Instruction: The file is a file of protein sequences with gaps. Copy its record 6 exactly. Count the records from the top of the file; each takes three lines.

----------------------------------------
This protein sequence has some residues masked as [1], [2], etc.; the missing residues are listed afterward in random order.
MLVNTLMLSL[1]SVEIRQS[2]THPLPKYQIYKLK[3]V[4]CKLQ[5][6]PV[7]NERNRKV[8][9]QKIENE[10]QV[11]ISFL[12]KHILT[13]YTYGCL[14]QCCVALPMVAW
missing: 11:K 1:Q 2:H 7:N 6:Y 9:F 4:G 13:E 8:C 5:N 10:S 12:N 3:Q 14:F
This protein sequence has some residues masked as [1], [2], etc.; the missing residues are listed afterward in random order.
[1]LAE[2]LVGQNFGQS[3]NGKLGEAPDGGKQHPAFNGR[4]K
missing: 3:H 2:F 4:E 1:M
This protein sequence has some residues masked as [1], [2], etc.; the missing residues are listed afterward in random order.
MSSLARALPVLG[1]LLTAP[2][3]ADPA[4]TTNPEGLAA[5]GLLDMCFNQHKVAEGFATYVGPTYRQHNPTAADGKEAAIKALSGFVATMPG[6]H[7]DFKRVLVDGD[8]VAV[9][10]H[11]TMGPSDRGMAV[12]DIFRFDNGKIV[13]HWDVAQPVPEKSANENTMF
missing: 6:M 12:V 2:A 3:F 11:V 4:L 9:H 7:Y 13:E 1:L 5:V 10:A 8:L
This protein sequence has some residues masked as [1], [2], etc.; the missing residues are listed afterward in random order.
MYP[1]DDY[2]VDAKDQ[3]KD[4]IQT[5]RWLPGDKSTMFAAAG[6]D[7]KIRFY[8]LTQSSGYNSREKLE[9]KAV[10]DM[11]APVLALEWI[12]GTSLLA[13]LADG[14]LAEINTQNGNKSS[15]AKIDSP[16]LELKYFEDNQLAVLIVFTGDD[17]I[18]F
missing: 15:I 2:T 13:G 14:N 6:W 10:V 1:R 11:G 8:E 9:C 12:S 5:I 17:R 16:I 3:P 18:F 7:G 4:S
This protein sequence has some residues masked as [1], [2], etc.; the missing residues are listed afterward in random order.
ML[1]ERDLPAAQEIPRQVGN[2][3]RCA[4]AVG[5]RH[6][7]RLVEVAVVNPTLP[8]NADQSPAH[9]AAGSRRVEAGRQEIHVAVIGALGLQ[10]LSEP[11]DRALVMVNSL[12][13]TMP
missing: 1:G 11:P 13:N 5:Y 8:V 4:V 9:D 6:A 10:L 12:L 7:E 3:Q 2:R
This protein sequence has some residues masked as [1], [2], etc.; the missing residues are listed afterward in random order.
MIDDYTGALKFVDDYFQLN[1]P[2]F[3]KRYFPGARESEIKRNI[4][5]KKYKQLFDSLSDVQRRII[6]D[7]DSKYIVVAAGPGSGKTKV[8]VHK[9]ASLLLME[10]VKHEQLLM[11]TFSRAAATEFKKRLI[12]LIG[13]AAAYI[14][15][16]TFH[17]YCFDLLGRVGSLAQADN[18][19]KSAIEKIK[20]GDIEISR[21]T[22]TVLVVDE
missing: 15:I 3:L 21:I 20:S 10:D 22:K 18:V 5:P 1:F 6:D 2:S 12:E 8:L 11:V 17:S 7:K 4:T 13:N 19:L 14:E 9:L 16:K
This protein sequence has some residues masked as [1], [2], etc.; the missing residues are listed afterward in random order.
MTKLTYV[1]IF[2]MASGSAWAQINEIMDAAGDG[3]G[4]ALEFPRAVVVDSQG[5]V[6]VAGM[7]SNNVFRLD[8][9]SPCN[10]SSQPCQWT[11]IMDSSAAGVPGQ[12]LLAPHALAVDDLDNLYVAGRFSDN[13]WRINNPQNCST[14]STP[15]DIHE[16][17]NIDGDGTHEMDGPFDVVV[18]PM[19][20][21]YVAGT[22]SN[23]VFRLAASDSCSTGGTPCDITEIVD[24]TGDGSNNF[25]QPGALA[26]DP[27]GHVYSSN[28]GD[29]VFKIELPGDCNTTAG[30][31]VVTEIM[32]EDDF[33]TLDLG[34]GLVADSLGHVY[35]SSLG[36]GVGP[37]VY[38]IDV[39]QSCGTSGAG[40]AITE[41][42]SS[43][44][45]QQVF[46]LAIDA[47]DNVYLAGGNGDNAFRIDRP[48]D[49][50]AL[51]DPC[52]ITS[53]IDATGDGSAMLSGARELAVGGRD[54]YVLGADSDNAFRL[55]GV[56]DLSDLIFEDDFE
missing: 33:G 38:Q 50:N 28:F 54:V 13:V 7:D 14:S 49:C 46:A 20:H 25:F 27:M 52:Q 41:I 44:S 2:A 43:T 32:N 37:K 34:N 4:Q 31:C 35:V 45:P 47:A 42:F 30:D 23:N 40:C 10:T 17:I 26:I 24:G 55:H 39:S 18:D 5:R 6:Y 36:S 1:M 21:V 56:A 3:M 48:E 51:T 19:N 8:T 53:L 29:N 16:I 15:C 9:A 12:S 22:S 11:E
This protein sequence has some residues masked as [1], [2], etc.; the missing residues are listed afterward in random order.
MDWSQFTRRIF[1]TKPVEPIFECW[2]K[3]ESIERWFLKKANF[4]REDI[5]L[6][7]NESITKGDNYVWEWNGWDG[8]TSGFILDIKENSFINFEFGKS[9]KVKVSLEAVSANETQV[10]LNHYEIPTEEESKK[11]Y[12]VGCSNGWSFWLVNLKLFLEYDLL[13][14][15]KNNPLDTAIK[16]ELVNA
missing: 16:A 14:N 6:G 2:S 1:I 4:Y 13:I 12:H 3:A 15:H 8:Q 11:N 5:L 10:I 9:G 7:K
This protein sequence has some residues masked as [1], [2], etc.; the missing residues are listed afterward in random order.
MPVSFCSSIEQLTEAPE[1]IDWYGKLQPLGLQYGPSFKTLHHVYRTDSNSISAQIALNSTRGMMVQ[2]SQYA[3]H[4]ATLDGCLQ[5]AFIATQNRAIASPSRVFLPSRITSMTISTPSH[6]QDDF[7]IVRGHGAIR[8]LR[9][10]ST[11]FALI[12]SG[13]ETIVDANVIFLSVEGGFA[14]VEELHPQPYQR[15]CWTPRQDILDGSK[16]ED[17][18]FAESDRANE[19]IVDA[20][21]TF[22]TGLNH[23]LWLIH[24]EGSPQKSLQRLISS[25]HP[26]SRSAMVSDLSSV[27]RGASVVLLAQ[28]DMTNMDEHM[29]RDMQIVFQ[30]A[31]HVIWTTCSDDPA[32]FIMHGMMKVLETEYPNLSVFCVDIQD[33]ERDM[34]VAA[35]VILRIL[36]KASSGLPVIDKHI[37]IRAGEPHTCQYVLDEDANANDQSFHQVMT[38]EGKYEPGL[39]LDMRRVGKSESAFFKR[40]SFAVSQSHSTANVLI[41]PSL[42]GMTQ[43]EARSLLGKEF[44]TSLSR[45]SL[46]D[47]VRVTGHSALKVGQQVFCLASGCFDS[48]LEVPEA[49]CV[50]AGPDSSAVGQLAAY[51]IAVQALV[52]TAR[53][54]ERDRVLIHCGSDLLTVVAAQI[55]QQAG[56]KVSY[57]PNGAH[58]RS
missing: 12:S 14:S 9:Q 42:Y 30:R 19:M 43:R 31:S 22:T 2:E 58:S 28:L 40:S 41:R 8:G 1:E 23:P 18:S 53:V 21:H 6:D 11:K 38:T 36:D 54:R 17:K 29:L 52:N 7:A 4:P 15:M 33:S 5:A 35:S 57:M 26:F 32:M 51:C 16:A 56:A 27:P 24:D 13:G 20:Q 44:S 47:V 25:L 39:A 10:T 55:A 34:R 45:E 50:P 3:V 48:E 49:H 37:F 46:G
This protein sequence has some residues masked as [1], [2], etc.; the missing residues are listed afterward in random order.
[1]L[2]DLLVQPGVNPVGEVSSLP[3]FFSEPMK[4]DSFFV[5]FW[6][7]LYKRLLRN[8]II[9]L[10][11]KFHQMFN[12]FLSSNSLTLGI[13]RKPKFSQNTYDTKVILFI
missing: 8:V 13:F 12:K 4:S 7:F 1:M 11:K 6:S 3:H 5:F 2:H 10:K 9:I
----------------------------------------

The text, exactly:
This protein sequence has some residues masked as [1], [2], etc.; the missing residues are listed afterward in random order.
MIDDYTGALKFVDDYFQLN[1]P[2]F[3]KRYFPGARESEIKRNI[4][5]KKYKQLFDSLSDVQRRII[6]D[7]DSKYIVVAAGPGSGKTKV[8]VHK[9]ASLLLME[10]VKHEQLLM[11]TFSRAAATEFKKRLI[12]LIG[13]AAAYI[14][15][16]TFH[17]YCFDLLGRVGSLAQADN[18][19]KSAIEKIK[20]GDIEISR[21]T[22]TVLVVDE
missing: 15:I 3:L 21:I 20:S 10:D 22:K 18:V 5:P 1:F 6:D 2:S 12:E 8:L 11:V 17:S 7:K 4:T 13:N 19:L 14:E 9:L 16:K